The IAF's Spitfires
The IAF built its first Spitfire from "junk" which was left by the RAF (the British Royal Air Force) when the British forces evacuated Palestine, as well as from components from six REAF (Royal Egyptian Air Force) Spitfires which had been shot down in late May 1948 while attacking (by mistake) the RAF's air base in Ramat David. It became operational in August. A second Egyptian Spitfire was also reconstructed and became operational in October.
In August 1948, Czechoslovakia sold 50 Spitfires to Israel at a cost of $23,000 per unit. The aircraft were to be dismantled so as to be airlifted to Israel by C-46 and C-54 transport aircraft. However, political pressure from the U.S. and Britain stopped the air-bridge. The solution was Operation Velvetta - flying the Spitfires from Czechoslovakia to Israel, with only one single refueling stop in Southern Yugoslavia. The longer leg, from Yugoslavia to Israel, was a daunting 1,200 miles long. In order to lighten the Spitfires considerably, the aircraft were stripped of their guns and cannons, armor-plating, oxygen cylinders, cameras, and radios. Fuel tanks were fitted onto the bomb racks under each wing, and a long-range tank under the belly, and another tank in the space in which the radio had been located. These fuel modifications increased the fuel capacity almost five-fold.
On Sep. 24, 1948, the first six Spitfires were flown to Yugoslavia from Czechoslovakia, but one of the aircraft was damaged on landing. On Sep. 27, the five remaining Spitfires took off for Israel. A C-54 was the "mother ship" which would navigate and monitor the flight. Another C-46 served as an air-sea-rescue aircraft in case one of the pilots was forced to ditch his aircraft over the sea. As an extra precaution, two Avia S-199 (Czech-manufactured Messerschmitt) fighters - the IAF's first combat aircraft - were on standby to protect the unarmed formation from the Egyptian Air Force.
After two hours in flight, two aircraft experienced a fuel system problem. Their pilots landed on Rhodes Island, got arrested and the Spitfires were impounded (the pilots were released within two weeks, but the aircraft remained impounded). The remaining three Spitfires arrived safely in Israel, with only drops of fuel left in their tanks after a 5-hours-20-minutes flight. On arrival, the Spitfires were immediately integrated into 101 Squadron which until then had been flying the Avias.
By mid-December 1948, 15 additional Spitfires were ready for delivery, and Operation Velvetta-II commenced to bring them to Israel. On Dec. 18, six Spitfires left for Yugoslavia, but due to a very severe snow storm the aircraft were forced to turn back. Two Spitfires were lost as a result of the storm. One of the pilots - Sam Pomerance, who had orchestrated the Velvetta Operations - was killed in his crash.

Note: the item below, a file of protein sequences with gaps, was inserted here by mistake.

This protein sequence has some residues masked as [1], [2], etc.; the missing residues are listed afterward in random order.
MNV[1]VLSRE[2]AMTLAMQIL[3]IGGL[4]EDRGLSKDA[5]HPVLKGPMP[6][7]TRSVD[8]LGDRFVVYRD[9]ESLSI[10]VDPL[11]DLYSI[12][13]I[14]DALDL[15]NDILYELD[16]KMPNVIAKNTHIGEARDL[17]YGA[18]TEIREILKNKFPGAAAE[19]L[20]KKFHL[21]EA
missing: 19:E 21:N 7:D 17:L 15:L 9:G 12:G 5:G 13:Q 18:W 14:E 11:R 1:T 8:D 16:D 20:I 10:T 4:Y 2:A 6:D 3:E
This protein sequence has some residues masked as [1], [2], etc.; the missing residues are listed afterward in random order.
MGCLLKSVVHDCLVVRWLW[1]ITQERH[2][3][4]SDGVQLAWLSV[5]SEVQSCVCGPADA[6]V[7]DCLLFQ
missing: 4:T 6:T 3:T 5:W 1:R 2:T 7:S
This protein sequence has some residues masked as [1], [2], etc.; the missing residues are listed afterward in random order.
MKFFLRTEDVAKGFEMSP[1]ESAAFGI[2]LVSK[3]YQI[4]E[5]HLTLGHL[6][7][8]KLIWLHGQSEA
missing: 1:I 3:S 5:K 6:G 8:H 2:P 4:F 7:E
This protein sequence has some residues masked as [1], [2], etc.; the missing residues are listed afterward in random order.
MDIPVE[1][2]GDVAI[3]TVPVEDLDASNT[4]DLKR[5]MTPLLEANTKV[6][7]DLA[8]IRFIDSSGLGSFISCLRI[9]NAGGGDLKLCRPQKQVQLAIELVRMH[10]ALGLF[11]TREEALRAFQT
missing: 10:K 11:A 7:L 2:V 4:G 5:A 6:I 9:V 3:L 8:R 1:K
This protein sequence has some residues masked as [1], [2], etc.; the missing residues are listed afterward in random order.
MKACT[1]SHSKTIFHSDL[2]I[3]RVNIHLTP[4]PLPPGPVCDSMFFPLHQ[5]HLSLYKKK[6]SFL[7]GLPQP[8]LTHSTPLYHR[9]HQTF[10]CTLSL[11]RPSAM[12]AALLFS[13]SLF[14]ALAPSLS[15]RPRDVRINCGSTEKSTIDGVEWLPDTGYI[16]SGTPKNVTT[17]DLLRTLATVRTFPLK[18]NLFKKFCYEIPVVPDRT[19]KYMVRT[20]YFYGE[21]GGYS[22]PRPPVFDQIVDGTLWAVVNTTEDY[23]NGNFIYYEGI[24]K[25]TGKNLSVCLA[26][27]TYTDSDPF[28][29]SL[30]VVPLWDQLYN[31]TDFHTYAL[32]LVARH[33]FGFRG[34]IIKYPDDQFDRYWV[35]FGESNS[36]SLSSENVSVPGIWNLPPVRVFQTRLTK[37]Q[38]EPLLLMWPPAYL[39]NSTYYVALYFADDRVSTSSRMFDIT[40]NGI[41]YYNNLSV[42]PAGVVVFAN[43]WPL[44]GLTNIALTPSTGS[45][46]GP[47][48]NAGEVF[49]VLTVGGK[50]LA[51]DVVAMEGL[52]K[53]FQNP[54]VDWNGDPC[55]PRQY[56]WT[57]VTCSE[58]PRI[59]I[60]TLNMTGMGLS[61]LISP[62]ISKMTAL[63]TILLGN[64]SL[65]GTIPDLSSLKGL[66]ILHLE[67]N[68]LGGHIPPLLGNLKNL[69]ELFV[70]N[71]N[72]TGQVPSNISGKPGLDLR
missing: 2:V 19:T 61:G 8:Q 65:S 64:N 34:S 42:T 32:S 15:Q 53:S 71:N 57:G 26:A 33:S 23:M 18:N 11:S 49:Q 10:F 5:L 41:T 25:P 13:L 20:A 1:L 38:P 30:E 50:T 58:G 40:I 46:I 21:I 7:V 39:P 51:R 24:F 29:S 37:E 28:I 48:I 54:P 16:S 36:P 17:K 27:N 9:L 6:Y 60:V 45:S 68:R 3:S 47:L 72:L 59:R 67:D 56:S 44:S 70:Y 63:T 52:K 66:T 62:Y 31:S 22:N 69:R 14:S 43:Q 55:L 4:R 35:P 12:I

On Dec. 19, six aircraft flew to Yugoslavia, to be followed by six more aircraft on the next day, and four more three days later. The last batch of six Spitfires left on Dec. 26. These formations of Spitfires were also led from Yugoslavia to Israel by C-46 "mother ships". Two Spitfires which had to be left behind in Czechoslovakia due to mechanical problems were disassembled, crated and transported in two C-46 aircraft, arriving in Israel on Dec. 28. Except for the tragic death of Sam Pomerance and the loss of two Spitfires due to the snow storm, Velvetta-II was a smashing success. With this massive reinforcement of combat aircraft, the IAF very quickly established complete air superiority over the battle zones.
At the time of "Operation Yoav" in October 1948, which captured Beersheba from the Egyptians and consolidated the Negev, only four Spitfires and two P-51s were operational. They were engaged in multiple operations - escorting bombers, supporting ground forces, flying air patrols, attacking the El-Arish air base, and air reconnaissance. The Spitfires also participated in "Operation Hiram" which had liberated the Galilee. Later on, the Spitfires - now in greater numbers following Velvetta II - participated in "Operation Horev" which was launched towards the end of December.
In addition to attacking Egyptian ground forces and air bases, as well as escorting bombers, 101 Squadron was shooting down and damaging enemy aircraft. The REAF was the main adversary of the IAF in the War of Independence. The British supplied the REAF with 62 Spitfires. All the Egyptian Spitfires operated from air bases at El-Arish and El-Hama. The Egyptian Spitfires had more success against the Israelis on the ground than in the air. Until the Israel Air Force received its Spitfires, the Egyptian Spitfires vigorously strafed and bombed Israeli civilian and military targets. However, with the arrival of the Spitfires, control of the skies shifted from the REAF to the IAF. It is estimated that the REAF lost 27 planes as a result of air combat and ground attacks.
The cease-fire between the Israelis and Egyptian Forces was due to take effect at 4 p.m on Jan. 7, 1949, and would halt hostilities in the War of Independence. In that morning, the British RAF sent four Spitfires on a low-level reconnaissance mission over the battle front. Israeli Spitfires, mistaking them for REAF planes, engaged and shot them down. Later in the day, the Spitfires engaged another formation of 19 British aircraft which had been dispatched from the Suez Canal zone to look for the 4 missing RAF Spitfires. The IAF disengaged after shooting down one of them and that was the IAF's last combat operation in the war.
The stamp was issued in 1998, one of three dedicated to the War of Independence aircraft. Designer: T. Kurz.